Q: In 2012, a question was raised on the definition of the term agent in Idaho Code 67-2320, on Qualification Based Selection.

Qualification Based Selection Council Interpretation 2013

In 2012, a question was raised on the definition of the term agent in Idaho Code 67-2320, on Qualification Based Selection.

67-2320. Professional service contracts with design professionals, construction managers and professional land surveyors. (1) Notwithstanding any other provision of law to the contrary, it shall be the policy of this state that all public agencies and political subdivisions of the state of Idaho and their agents shall make selections for professional engineering, architectural, landscape architecture, construction management and professional land surveying services, including services by persons licensed pursuant to Chapters 3, 12, 30 and 45, Title 54, Idaho Code, on the basis of qualifications and demonstrated competence and shall negotiate contracts or agreements for such services on the basis of demonstrated competence and qualifications for the type of services required at fair and reasonable prices. (emphasis added)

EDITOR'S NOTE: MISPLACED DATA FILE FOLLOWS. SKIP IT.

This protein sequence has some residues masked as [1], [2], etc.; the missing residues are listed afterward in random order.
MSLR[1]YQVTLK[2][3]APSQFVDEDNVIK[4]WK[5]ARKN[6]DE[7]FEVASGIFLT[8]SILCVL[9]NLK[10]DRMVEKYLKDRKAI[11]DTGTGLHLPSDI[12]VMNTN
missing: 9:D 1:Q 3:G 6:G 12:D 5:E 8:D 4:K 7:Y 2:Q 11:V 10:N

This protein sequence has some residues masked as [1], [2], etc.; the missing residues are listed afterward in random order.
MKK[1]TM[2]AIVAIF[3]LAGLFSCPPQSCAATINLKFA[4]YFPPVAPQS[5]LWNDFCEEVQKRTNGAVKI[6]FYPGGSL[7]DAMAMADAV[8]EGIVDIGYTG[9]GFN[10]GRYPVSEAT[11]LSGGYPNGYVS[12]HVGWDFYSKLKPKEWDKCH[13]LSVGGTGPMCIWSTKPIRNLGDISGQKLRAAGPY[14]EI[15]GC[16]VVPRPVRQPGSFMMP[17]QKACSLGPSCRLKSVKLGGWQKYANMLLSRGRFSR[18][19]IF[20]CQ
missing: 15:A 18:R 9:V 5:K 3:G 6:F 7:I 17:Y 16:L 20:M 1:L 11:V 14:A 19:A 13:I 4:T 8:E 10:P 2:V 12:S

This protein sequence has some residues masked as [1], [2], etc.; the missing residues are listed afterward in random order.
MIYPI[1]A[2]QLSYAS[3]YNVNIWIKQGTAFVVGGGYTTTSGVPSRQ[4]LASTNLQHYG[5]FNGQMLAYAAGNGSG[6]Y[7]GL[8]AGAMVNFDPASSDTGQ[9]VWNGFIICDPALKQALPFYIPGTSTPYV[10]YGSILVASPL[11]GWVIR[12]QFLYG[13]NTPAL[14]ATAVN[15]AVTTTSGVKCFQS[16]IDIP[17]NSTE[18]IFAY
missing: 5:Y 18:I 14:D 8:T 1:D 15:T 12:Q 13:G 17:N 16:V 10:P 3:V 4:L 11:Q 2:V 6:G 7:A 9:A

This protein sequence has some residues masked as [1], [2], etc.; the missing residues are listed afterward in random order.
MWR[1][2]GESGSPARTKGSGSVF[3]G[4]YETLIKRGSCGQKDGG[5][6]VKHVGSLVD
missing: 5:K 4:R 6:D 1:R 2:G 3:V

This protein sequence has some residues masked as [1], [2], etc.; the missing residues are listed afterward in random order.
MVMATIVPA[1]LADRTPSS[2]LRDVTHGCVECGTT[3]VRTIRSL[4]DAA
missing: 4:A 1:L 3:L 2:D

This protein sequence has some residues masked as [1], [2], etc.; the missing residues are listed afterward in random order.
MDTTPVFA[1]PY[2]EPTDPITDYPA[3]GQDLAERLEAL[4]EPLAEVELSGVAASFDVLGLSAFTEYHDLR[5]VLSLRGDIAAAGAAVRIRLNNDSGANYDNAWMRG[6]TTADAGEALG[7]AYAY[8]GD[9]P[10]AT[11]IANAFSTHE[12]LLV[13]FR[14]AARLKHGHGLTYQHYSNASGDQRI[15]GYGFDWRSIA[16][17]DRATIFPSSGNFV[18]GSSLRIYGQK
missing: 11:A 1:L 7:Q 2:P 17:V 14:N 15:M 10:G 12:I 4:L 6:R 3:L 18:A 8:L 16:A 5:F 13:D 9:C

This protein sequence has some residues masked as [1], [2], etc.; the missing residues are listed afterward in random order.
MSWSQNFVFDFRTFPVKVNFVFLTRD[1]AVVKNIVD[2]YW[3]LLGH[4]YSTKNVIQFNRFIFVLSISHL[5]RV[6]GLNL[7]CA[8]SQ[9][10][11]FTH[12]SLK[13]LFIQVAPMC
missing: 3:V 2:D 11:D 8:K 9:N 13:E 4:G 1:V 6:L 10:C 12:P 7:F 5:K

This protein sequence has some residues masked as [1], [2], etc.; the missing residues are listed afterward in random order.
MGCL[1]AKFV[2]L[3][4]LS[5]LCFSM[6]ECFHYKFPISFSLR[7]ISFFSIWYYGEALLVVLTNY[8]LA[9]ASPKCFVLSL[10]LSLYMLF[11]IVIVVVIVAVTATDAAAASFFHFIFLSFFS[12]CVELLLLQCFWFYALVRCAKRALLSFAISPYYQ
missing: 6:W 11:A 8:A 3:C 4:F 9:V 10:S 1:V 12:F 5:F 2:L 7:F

The meaning of the term is important, particularly as it applies to a situation when a design professional, as defined under the law, engages a secondary design professional to work on the project. This would involve a situation when a public agency hires a consultant through QBS to complete a project, and during the course of that project they need to hire a sub-consultant to complete their work – what is the correct process for selecting that sub-consultant. Previous interpretations have indicated that the QBS requirement does not apply to relationships between two private parties, only between a political subdivision and a private party and, therefore, QBS does not apply even though the project is a public project and the funds are public funds.

The QBS Council engaged Jeremy Chou of Givens Pursley LLP, to issue a written opinion.